That exclamation of fear that you hear coming from the residents when they see that perpetual patient Florence Hufnagel has returned lets you know instantly how much the doctors thought of the old woman as one giant pain in the ass. “It was the quintessential story of the patient who drives the medical team crazy and is dropped through the cracks due to annoyance, dying from negligence. It was filled with the beautiful black humor so prevalent in the show,” Jennifer Savidge said. With longtime comic actress Florence Halop in the role, Mrs. Hufnagel turned into comic dynamite. “She was hired to do one episode and she lasted for 18,” said Stephen Furst, whose Elliot Axelrod ended up having the most complex relationship with the woman. “What a pleasure to work with her. She used to always say, ‘I’m so sorry I’m mean to you’ and I’d tell her, ‘That’s OK.’” When I told Savidge about Furst’s story of Halop always apologizing after a scene, she said, “I should have probably apologized to her!” the actress who played caustic Nurse Lucy Papandrao said. “She did relish the line she had asking me if I was a Cretin, since my name was Greek.” Hufnagel delivered another classic rejoinder to Sikes’ Dr. Cavanero in her final season, warning her, “Don’t you dare put the hands on me, Butch.” Savidge admits, “I often thought of that character whenever I have been hospitalized. I often thought of MY character whenever hospitalized.” That’s understandable. I might not be able to revisit those classic Mrs. Hufnagle moments, but decades and many tours through the U.S. health care system later, I understand her a lot better. Recalling her, I almost feel like gathering victimized and wronged patients across the country and having us one by one shout, “No, I’m Mrs. Hufnagel!” in an homage to both her character and Spartacus.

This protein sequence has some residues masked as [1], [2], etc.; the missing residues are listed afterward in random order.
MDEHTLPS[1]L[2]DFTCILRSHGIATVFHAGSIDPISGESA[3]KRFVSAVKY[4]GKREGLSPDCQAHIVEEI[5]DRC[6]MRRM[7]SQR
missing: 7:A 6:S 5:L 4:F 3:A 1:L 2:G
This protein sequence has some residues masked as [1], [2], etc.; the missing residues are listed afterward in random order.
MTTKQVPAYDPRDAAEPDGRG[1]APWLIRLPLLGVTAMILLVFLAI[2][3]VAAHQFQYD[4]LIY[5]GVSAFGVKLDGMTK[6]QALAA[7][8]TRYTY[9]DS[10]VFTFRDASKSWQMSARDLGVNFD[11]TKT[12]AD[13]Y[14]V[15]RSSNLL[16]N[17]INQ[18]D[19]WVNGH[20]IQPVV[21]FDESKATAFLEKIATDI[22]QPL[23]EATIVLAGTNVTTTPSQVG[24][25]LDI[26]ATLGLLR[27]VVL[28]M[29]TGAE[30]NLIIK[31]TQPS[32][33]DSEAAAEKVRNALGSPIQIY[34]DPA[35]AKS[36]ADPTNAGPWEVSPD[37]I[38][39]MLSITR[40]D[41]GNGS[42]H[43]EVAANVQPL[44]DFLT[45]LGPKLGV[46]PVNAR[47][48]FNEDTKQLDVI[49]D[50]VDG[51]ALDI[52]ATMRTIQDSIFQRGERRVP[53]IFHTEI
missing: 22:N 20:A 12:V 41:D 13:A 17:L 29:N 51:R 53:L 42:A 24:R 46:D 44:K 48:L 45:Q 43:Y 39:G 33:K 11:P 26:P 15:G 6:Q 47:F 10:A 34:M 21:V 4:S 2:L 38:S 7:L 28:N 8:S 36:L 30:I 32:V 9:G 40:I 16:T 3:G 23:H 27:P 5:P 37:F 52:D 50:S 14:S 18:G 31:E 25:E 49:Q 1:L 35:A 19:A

Halop, whose brother Billy was one of the original Dead End Kids, began her show business career at the age of 4 and worked on Orson Welles Mercury Theater Radio program (I should have asked Norman Lloyd about that.) In a Sept. 25, 1985, Los Angeles Times article about Mrs. Hufnagle’s demise by Morgan Gendel, Halop spoke about the fan mail she received from real patients. “Listen, I got more fan mail that said, ‘Thank God you talked about the hospital bill!'” Halop said in the article, referencing a scene where Mrs. Hufnagel challenges a $6.50 charge for rubbing alcohol and complains that she could “buy a bottle of Chivas for that.” True then, true now. If you know what blue pads are, check out what you can buy them for and then ask why a not-for-profit hospital charges $27 for three, The medical adviser on St. Elsewhere advised the writers that, for realism, either she had to get well or she had to die and so she did – suffocated when her hospital bed snapped into a V, though ultimately it turns out a rare surgical mistake by Dr. Craig caused her death. People remember her though. In a 2010 article by Cheryl Clark for HealthLeaders Media, she wrote about Mrs. Hufnagel and about the dangers of readmissions, and how changes under the Affordable Care Act won’t allow Medicare to pay for them, taking those poor suffering hospitals off the gravy train. My heart bleeds. I guess their administrators will have to make less, but I know it will just mean that they’ll understaff nurses on purpose even more than they do now. “I felt very proud to represent the nurses,” Pickles said. She should. Most of a hospital’s burdens fall onto them and they get overworked and underpaid for it. Meanwhile, for the paper pushers at the top, patient care will slip further down on their list of priorities.